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It was 1357 when Amedeo VI of Savoy, known as Count Verde, built the Ivrea Castle (Castello di Ivrea) in the upper part of the city, near the present day site of the cathedral dedicated to Santo Maria d’Iporegia. In order to built the castle, 507,625 bricks, 11,000 curved roof tiles, 3,653 stone carts, 6,210 novenes of lime, 216 iron pails to carry the lime, 10,000 flexible cords for the scaffolding, 40 dozen boards, 947 pounds of iron, 400 pieces of metal for the foundation of the roof gutter, 162 shovels and iron hoes were required. For transportation, 246 cows and just as many animal-drawn carts were used. The castle was built between 1357 and 1393. First, the towers were built: the higher and more imposing one, the cylindrical one with the annex, the major wall that connects them, and the remaining two. Then the perimeter wall, the moat, and, finally, the roofs were built. The castle with the four red towers was a trapezium rectangular-shaped fortress. Much loved by the Savoys, who stayed there during the war between Piedmont and France, the castle was, in 1630, seat of the Ducal Chamber and of the Representation of the Savoy State, which in 1648 chose it for Carlo Emanuele III’s coronation. But, 1676 was a bad year for Ivrea: lightening hit one of the four towers - the one used as an arms depository. From that moment, the castle’s decline began, and later, it became a prison.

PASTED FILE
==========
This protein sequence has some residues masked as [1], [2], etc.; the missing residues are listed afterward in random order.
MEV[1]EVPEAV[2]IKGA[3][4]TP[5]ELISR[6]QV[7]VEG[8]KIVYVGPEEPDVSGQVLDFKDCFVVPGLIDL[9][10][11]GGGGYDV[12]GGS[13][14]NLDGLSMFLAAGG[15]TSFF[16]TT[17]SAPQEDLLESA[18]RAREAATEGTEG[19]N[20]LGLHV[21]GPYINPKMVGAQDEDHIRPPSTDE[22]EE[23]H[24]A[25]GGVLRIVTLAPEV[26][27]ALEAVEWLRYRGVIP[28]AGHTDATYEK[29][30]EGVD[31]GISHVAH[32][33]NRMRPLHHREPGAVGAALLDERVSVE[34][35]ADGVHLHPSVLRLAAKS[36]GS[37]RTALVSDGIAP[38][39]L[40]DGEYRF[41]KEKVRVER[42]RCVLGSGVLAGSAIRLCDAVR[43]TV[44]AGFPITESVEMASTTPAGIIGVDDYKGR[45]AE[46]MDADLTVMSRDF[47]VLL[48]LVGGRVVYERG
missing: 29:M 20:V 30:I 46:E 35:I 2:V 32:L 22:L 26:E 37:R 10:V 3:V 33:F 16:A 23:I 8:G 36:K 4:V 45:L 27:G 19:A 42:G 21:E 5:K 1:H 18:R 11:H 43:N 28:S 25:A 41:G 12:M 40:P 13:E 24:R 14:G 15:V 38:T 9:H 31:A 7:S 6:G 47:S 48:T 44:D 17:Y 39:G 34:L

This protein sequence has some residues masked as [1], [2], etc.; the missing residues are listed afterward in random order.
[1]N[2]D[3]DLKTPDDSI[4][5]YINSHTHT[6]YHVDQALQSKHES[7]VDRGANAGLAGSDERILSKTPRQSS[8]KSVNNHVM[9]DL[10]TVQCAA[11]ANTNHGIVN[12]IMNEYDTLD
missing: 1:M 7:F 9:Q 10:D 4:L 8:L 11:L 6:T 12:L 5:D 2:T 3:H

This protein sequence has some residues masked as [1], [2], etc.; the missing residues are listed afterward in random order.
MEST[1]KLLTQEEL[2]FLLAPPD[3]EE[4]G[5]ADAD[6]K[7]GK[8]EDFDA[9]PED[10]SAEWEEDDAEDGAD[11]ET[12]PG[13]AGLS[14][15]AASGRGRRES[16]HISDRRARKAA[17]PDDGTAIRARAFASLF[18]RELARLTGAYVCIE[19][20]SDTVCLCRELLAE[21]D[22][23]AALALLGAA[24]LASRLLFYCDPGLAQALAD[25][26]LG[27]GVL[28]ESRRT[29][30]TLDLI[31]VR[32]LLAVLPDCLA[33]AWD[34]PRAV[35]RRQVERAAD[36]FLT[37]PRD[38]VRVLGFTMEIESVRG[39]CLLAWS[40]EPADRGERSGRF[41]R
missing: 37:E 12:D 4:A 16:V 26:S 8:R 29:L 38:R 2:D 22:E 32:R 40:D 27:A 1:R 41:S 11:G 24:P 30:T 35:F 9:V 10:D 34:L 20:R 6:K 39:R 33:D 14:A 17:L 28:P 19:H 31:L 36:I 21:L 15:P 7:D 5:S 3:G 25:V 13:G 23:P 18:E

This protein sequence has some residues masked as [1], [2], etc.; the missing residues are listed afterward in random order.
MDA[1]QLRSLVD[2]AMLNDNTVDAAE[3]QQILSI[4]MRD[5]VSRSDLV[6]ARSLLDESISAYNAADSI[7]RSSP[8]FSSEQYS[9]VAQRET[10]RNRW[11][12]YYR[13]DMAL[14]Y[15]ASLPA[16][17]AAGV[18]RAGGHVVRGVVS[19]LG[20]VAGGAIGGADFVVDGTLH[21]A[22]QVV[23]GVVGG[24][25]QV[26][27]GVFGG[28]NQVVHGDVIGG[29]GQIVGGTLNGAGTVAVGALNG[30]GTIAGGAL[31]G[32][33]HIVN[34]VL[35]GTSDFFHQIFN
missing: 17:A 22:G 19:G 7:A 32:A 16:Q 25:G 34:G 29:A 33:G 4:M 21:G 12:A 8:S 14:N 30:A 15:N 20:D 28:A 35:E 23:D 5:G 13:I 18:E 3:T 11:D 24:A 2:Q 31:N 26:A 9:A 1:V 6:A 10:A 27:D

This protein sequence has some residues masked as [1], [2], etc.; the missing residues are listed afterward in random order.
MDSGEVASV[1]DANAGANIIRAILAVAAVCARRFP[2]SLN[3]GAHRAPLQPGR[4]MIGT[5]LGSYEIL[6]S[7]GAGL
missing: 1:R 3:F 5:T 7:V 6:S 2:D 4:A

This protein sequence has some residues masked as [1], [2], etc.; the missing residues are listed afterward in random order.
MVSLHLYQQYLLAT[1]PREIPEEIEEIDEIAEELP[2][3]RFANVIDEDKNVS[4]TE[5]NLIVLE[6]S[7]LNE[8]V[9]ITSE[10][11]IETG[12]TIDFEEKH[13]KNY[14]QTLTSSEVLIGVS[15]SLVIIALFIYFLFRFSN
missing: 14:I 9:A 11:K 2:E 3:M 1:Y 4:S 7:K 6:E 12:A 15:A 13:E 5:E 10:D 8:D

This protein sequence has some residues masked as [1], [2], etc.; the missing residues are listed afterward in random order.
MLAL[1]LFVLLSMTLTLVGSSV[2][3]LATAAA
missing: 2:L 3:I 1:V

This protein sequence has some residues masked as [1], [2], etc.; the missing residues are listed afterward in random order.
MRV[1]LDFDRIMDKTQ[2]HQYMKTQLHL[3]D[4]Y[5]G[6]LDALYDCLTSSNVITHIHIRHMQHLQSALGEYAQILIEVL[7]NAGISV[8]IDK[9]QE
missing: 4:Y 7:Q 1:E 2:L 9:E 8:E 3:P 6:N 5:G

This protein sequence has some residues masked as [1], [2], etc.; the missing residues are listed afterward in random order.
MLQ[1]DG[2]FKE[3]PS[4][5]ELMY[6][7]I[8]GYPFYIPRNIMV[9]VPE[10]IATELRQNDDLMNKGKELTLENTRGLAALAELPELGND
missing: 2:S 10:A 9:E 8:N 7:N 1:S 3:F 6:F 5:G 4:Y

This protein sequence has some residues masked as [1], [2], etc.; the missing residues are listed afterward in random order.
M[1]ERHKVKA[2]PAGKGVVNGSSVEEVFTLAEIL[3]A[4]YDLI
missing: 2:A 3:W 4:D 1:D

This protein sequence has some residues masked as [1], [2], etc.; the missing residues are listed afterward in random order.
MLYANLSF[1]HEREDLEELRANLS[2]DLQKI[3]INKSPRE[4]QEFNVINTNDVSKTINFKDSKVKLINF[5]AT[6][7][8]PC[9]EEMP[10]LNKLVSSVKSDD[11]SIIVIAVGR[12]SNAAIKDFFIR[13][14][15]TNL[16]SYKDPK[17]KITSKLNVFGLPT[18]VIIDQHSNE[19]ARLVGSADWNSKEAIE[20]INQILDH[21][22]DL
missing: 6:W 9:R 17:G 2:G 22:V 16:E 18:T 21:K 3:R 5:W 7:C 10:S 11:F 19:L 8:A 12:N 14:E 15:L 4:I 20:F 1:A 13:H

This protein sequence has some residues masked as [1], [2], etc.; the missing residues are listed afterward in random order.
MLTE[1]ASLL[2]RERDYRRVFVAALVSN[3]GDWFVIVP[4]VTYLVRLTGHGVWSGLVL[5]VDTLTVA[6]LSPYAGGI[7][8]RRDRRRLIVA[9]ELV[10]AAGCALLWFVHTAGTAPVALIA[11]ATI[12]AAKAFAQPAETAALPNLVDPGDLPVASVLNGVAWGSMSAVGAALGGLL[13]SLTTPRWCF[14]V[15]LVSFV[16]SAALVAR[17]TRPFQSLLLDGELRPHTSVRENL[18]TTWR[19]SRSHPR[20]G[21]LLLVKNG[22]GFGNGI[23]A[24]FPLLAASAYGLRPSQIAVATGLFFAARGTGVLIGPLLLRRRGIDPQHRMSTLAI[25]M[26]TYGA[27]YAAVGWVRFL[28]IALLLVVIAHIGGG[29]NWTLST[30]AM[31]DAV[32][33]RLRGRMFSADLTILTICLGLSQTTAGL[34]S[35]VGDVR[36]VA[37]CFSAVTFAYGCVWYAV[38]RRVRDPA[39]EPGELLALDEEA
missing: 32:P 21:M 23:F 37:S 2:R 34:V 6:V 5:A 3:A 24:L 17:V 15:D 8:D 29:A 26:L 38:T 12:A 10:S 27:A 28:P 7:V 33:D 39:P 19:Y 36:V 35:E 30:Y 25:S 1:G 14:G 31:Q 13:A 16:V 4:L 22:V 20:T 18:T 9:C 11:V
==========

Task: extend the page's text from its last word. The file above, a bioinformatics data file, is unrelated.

Piazza Castello
10015 Ivrea TO
+39 0125 44415

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